So, he sits down with the salesman to place the order. The salesman asks him, would you like the six-cylinder or the V8? He asked, how much more is the V8? (Note: I don’t recall the actual numbers, so I’m going to make them up for the sake of discussion). The salesman says, say, $190. Dad says no, I’ll take whatever comes with the car in the ad. The salesman says OK and writes $62. Dad asks, what is that? The salesman says well, you have to buy one or the other. So then he asks, do you want automatic transmission? Same process – $95 for automatic, dad says no, just whatever comes with this car in the ad, OK, manual transmission, $46. Dad was starting to get annoyed then he was asked, do you want the premium white walls for $31 extra? Dad says no, just the standard black walls- $14. Dad finally gets ticked off and said, The only reason I considered buying a brand new car was it because of the great price in this ad. But you’re trying to sell me a car with no engine, transmission, or tires? Shove it! And with that, he got up and stormed out the door.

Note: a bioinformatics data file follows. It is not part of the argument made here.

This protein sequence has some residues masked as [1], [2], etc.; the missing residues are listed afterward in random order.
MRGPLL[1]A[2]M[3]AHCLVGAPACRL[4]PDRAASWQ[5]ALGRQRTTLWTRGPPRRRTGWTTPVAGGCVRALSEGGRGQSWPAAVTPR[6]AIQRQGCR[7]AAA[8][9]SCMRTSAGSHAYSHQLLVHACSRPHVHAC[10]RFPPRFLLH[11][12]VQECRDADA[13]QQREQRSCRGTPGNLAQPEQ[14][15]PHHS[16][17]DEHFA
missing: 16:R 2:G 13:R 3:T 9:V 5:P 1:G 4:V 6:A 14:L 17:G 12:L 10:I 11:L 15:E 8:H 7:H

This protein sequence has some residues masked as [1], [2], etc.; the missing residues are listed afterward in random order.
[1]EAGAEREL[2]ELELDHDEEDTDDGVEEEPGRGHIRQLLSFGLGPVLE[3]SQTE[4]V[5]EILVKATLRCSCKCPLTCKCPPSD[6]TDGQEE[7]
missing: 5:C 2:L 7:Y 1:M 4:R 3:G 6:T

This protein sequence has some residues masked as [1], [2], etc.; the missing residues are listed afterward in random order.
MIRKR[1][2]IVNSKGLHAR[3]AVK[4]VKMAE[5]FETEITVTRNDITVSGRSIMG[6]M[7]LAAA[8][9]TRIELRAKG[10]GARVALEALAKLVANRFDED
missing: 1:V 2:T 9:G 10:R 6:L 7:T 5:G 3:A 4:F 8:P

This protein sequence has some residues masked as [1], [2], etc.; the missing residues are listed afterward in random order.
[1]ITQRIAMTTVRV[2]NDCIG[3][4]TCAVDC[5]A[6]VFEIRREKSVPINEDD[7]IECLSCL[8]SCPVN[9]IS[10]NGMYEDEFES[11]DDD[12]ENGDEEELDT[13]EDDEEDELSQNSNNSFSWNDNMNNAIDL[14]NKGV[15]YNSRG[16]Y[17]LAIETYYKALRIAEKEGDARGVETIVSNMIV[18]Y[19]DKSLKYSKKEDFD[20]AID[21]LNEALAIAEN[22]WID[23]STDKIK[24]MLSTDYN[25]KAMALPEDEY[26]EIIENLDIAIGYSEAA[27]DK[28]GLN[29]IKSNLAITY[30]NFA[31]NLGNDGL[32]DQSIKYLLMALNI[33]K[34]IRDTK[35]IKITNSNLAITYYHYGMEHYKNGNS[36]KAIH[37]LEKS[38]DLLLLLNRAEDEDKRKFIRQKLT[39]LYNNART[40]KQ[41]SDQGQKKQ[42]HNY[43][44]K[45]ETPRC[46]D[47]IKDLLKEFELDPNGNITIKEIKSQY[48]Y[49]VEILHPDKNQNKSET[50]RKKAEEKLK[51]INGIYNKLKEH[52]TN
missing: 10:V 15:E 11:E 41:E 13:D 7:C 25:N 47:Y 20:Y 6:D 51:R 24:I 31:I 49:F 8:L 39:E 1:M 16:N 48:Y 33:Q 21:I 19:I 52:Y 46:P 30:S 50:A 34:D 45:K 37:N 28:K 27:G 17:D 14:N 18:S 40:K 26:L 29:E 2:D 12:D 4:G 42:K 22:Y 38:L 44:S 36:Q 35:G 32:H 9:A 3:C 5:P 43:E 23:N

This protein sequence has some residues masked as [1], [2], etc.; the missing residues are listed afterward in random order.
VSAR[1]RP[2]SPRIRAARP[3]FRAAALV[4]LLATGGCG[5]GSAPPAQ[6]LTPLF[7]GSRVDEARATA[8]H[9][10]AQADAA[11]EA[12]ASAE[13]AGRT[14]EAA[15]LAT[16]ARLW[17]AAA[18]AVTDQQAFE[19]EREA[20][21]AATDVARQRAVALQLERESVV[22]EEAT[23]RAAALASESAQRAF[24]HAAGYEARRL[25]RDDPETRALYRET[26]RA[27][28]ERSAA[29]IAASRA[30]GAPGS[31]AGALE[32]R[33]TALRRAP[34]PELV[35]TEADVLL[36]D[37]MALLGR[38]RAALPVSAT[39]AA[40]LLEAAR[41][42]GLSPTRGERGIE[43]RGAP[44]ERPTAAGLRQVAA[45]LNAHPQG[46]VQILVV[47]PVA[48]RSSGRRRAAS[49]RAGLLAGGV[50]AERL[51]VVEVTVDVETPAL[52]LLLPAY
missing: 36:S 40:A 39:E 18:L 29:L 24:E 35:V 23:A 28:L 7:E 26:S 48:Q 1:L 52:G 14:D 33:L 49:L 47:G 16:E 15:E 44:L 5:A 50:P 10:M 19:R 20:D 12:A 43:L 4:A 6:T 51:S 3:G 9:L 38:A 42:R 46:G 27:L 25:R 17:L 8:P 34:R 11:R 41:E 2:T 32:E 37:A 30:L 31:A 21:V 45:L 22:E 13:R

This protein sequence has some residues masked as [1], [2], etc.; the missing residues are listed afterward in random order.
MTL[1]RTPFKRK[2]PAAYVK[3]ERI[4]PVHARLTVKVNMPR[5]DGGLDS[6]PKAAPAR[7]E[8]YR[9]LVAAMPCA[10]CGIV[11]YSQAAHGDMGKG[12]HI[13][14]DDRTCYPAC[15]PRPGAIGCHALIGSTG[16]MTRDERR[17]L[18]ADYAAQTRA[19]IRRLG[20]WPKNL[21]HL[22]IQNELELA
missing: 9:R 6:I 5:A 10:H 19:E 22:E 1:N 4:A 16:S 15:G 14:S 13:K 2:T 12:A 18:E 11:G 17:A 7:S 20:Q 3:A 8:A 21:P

Until the day he died, he never owned a brand new car. Being a career mechanic, he thought it was the most senseless thing he could do.

                          I am now 58 years of age, and I also have never owned a brand new car. Although I did come close a couple of times, I could not see eating that huge depreciation.
                          Proud NON-CASO

                          I do not prize the word "cheap." It is not a badge of honor...it is a symbol of despair. ~ William McKinley

                          If it is decreed that I should go down, then let me go down linked with the truth - let me die in the advocacy of what is just and right.- Lincoln

                          GOD BLESS AMERICA

                          Ephesians 6:10-17
                          Romans 15:13
                          Deuteronomy 31:6
                          Proverbs 28:1

                          Illegitimi non carborundum

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                          • #14
                            We have some members here (I think) who were (are?) in the car business. Perhaps they could chime in (if they are brave enough) to offer us a bit of insight regarding NEW vs USED cars, and dealing with young buyers. By the time our family had its first car, (1953), my dad already had six children. Our rented country farm, down a dead end road, in a holler, was swallowed up by urban sprawl years ago. The car was a used '51 Pontiac woody station wagon. Not until late 1963, or early1964, did my Dad buy his first new car. It was a '63 four door Ford Fairlane sold on clearance as they were dumping inventory for the new year's cars.